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  • Writer's pictureEmma Osborn

Meet the NeuroCyber board!

As NeuroCyber moves forward, and with our new status as a CIC, we’re hoping to build on what we do – more projects, more working groups, more talking about neurodiversity. However, at the heart of each of these projects and conversations is a member of our advisory board … so we thought you might all like to meet us before we ask for your help!

Mike Spain

I founded NeuroCyber in 2018 after my son was diagnosed as Autistic, age 2. It prompted me to investigate what employment and opportunities he might expect and was not satisfied with what I found. There is huge potential and opportunity for neurodiversity to thrive sustainably in cyber and could for many provide a very rewarding path. There is still much to do in raising awareness, increasing knowledge and aligning skills and aptitude with opportunity. We work hard every day to progress this aim.

The group has grown and evolved considerably since launch and it has introduced me to so many wonderful people. There is so much passion and commitment amongst the board and our membership to develop the cyber sector into the truly equal, diverse and inclusive sector it has the potential to be. The variety of experience and background, diversity and neurotype of our contributing members propels the group forwards towards achieving our goals.

There are some really promising initiatives coming through that are gaining a foothold. The challenge is to continue the momentum to move from niche to business as usual across the sector. This will only be achieved through coordinated effort – to learn what works well, to share knowledge and experience and to develop a strategy that will lead to an equal, diverse and inclusive pathway of opportunity for neurodiversity in cyber.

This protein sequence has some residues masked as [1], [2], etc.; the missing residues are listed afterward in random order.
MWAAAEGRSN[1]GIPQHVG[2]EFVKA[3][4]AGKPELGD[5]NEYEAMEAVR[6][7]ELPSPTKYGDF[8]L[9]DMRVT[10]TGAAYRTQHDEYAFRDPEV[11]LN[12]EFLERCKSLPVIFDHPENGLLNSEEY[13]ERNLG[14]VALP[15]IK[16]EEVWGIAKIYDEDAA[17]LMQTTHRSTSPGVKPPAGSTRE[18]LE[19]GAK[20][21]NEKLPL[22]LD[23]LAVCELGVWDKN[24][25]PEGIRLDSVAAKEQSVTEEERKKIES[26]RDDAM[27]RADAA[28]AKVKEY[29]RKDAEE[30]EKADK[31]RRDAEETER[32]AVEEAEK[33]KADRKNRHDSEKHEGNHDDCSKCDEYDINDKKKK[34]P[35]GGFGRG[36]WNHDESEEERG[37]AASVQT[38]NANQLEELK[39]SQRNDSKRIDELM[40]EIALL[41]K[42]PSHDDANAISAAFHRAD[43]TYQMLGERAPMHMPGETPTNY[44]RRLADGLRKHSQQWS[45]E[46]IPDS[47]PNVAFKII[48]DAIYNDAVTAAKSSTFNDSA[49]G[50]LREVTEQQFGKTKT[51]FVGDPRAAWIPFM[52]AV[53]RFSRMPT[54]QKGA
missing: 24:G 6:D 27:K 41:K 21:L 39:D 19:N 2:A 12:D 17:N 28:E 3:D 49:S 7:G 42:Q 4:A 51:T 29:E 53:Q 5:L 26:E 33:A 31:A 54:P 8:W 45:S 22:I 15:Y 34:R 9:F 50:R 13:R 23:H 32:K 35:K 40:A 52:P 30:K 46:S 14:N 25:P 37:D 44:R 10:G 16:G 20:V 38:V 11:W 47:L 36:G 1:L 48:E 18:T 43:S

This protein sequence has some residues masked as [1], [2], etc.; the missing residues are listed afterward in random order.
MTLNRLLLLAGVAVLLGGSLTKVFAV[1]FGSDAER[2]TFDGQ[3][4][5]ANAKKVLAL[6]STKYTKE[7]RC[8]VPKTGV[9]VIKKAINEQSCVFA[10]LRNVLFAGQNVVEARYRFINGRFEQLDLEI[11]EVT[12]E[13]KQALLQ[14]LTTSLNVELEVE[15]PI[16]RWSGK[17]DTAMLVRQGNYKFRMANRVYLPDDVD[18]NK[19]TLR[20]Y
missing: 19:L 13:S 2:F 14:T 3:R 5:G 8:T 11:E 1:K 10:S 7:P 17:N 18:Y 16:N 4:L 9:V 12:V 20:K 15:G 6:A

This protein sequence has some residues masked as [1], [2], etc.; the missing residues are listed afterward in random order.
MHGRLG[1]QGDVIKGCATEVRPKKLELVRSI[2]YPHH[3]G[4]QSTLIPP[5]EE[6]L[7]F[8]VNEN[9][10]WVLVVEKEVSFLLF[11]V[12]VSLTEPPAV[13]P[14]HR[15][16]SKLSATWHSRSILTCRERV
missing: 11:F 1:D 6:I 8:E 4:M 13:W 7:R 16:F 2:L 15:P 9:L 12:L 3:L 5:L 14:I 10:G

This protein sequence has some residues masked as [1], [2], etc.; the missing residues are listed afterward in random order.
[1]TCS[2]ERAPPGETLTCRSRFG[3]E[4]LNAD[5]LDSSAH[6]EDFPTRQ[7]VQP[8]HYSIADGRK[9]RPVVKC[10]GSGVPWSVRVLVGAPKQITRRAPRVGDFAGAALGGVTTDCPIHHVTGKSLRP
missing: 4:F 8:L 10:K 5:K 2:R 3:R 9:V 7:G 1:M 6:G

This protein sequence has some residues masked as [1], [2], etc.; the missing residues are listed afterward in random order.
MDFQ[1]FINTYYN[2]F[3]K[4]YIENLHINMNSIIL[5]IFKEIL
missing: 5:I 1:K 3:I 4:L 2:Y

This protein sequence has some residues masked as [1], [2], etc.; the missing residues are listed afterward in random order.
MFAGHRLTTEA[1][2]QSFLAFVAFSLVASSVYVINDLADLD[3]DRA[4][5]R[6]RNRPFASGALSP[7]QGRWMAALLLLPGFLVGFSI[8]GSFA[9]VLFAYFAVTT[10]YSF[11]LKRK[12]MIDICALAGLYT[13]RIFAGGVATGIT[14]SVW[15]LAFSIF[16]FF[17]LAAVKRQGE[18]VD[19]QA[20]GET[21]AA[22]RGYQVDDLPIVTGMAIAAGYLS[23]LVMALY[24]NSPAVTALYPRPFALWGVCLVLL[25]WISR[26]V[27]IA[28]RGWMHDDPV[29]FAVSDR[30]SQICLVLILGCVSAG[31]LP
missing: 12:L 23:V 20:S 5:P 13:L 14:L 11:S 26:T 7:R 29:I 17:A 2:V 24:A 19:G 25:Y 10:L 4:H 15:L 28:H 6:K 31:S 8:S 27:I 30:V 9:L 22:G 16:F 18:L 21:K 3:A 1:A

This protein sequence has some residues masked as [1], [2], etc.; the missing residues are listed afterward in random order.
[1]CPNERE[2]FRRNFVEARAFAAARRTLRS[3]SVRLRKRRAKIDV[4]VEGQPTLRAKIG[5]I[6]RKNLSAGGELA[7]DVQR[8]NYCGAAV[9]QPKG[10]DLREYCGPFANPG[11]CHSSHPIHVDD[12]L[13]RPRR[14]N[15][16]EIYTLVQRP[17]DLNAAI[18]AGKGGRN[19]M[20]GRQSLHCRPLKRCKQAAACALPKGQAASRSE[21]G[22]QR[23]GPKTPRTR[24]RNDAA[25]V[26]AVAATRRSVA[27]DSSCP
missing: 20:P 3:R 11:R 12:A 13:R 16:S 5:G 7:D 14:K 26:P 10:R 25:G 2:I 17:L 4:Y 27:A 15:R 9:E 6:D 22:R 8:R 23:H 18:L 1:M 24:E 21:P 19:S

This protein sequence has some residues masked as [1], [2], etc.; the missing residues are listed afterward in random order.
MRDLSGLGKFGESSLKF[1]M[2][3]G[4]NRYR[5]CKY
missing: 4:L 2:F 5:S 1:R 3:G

Steph Aldridge

I have been interested in the topic of Neuro Diversity since listening to Steve Silberman and reading his book Neuro Tribes.

I was able to push the agenda through the Cyber Centurion competition I ran for five years as well as organising the first UK event focusing on Neuro Diversity into the Cyber industry. The event was so successful it was the catalyst which formed NeuroCyber which I have been part of since 2017.

Making connections with those grass root networks, highlighting the people behind them and the work they do can only build the understanding we already have: that those with the skill set or aptitude, if included and supported into cyber roles, will create better working environments for their colleagues; add innovation to their department products; and create wealth for the companies they work for. This isn't rocket science or new theory.

Do one thing today. Ask yourself what IS diversity to me? I think it's talking to someone who doesn't look, sound or feel like you. Try it.

Nicola Whiting MBE

I got involved with Neurocyber as someone who believes passionately in the power of diversity. My company (Titania Group) was invited to speak as an employer of Neurodivergent people, sharing how valuable their unique contribution is to creating our products and serving our clients.

Little did I know how much the fellow speakers stories would resonate with me. Their experiences of “seeing the world differently” – were my experiences, their challenges – were my challenges, even how their sensory needs differed from their colleagues – were the same as mine! It was a complete revelation and like many speakers and delegates I left the event enriched (but also with so many questions!).

Needless to say, following a lot of soul searching, discussions with family, friends and colleagues and finally a formal diagnostic process, I discovered that I’d lived for over 40 years as an undiagnosed Autistic. It explained so much of both my success areas and where my personal challenges lay.

Today, I am so blessed and fortunate that I can use my skills to accelerate others journeys – whether it’s through speaking and writing (I’m an Amazon best-selling author and contribute to numerous magazines) or through helping boards harness the improvements in innovation and resilience, that only come from having diversity of experience and thought – right at your organisational core.

In 2020 I was awarded an MBE for services to International Trade and Diversity, one of my proudest moments.

My work with Neurocyber allows me to serve a greater number of people – and I’m honoured to be part of this dedicated community, who are all passionate about diversity and inclusion – at all levels.

I hope our work, and the work of our colleagues in industry bodies, charities and support groups, will ultimately change the landscape of inclusion. Leading to better solutions to our most pressing issues – in cyber security, business, and in life.

Neil Thacker